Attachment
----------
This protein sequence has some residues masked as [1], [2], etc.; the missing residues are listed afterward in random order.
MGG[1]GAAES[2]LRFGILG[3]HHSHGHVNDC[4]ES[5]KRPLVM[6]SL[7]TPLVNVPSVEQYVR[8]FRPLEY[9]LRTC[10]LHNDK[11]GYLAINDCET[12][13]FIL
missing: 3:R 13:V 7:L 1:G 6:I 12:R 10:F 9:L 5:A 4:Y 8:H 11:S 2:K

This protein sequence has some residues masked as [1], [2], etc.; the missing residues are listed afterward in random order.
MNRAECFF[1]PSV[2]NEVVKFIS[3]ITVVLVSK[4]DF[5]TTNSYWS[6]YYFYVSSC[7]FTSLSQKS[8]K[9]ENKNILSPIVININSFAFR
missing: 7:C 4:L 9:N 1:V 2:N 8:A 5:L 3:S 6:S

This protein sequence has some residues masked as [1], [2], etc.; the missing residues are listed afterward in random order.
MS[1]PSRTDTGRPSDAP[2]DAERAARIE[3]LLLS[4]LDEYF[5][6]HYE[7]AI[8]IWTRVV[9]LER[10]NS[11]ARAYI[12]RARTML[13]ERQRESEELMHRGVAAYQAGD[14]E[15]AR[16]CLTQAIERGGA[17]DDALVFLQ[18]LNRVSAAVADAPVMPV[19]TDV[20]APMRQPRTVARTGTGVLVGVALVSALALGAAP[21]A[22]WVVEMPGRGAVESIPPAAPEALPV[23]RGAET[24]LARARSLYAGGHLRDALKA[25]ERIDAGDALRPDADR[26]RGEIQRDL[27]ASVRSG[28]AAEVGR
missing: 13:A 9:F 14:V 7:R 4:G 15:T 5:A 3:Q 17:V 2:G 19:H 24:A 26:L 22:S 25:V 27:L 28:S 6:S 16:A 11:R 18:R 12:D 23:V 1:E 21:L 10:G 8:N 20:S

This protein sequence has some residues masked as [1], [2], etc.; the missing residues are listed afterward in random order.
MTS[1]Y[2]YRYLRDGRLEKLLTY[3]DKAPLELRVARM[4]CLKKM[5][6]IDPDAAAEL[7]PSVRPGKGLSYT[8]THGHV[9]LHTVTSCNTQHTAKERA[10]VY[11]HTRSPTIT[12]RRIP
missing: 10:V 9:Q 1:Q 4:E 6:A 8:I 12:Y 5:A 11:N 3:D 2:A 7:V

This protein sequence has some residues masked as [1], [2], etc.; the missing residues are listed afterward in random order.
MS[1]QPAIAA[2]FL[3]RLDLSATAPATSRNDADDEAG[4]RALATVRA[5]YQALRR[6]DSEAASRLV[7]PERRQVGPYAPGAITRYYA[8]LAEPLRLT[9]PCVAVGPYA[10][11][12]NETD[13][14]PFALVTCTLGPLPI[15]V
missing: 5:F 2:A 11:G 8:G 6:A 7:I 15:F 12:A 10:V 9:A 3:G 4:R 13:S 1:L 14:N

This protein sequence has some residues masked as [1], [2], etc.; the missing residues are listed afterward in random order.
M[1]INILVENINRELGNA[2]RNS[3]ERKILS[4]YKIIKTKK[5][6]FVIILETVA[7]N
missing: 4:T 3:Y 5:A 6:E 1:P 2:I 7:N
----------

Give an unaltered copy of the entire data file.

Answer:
This protein sequence has some residues masked as [1], [2], etc.; the missing residues are listed afterward in random order.
MGG[1]GAAES[2]LRFGILG[3]HHSHGHVNDC[4]ES[5]KRPLVM[6]SL[7]TPLVNVPSVEQYVR[8]FRPLEY[9]LRTC[10]LHNDK[11]GYLAINDCET[12][13]FIL
missing: 3:R 13:V 7:L 1:G 6:I 12:R 10:F 9:L 5:A 4:Y 8:H 11:S 2:K

This protein sequence has some residues masked as [1], [2], etc.; the missing residues are listed afterward in random order.
MNRAECFF[1]PSV[2]NEVVKFIS[3]ITVVLVSK[4]DF[5]TTNSYWS[6]YYFYVSSC[7]FTSLSQKS[8]K[9]ENKNILSPIVININSFAFR
missing: 7:C 4:L 9:N 1:V 2:N 8:A 5:L 3:S 6:S

This protein sequence has some residues masked as [1], [2], etc.; the missing residues are listed afterward in random order.
MS[1]PSRTDTGRPSDAP[2]DAERAARIE[3]LLLS[4]LDEYF[5][6]HYE[7]AI[8]IWTRVV[9]LER[10]NS[11]ARAYI[12]RARTML[13]ERQRESEELMHRGVAAYQAGD[14]E[15]AR[16]CLTQAIERGGA[17]DDALVFLQ[18]LNRVSAAVADAPVMPV[19]TDV[20]APMRQPRTVARTGTGVLVGVALVSALALGAAP[21]A[22]WVVEMPGRGAVESIPPAAPEALPV[23]RGAET[24]LARARSLYAGGHLRDALKA[25]ERIDAGDALRPDADR[26]RGEIQRDL[27]ASVRSG[28]AAEVGR
missing: 13:A 9:F 14:V 7:R 4:G 15:T 5:A 3:Q 17:V 2:G 19:H 24:A 26:L 22:S 25:V 27:L 28:S 6:S 16:A 11:R 18:R 12:D 23:V 1:E 21:L 10:G 8:N 20:S

This protein sequence has some residues masked as [1], [2], etc.; the missing residues are listed afterward in random order.
MTS[1]Y[2]YRYLRDGRLEKLLTY[3]DKAPLELRVARM[4]CLKKM[5][6]IDPDAAAEL[7]PSVRPGKGLSYT[8]THGHV[9]LHTVTSCNTQHTAKERA[10]VY[11]HTRSPTIT[12]RRIP
missing: 10:V 9:Q 1:Q 4:E 6:A 8:I 12:Y 5:A 11:N 3:D 2:A 7:V

This protein sequence has some residues masked as [1], [2], etc.; the missing residues are listed afterward in random order.
MS[1]QPAIAA[2]FL[3]RLDLSATAPATSRNDADDEAG[4]RALATVRA[5]YQALRR[6]DSEAASRLV[7]PERRQVGPYAPGAITRYYA[8]LAEPLRLT[9]PCVAVGPYA[10][11][12]NETD[13][14]PFALVTCTLGPLPI[15]V
missing: 5:F 2:A 11:G 8:G 6:A 7:I 15:F 12:A 10:V 9:A 3:G 4:R 13:S 1:L 14:N

This protein sequence has some residues masked as [1], [2], etc.; the missing residues are listed afterward in random order.
M[1]INILVENINRELGNA[2]RNS[3]ERKILS[4]YKIIKTKK[5][6]FVIILETVA[7]N
missing: 4:T 3:Y 5:A 6:E 1:P 2:I 7:N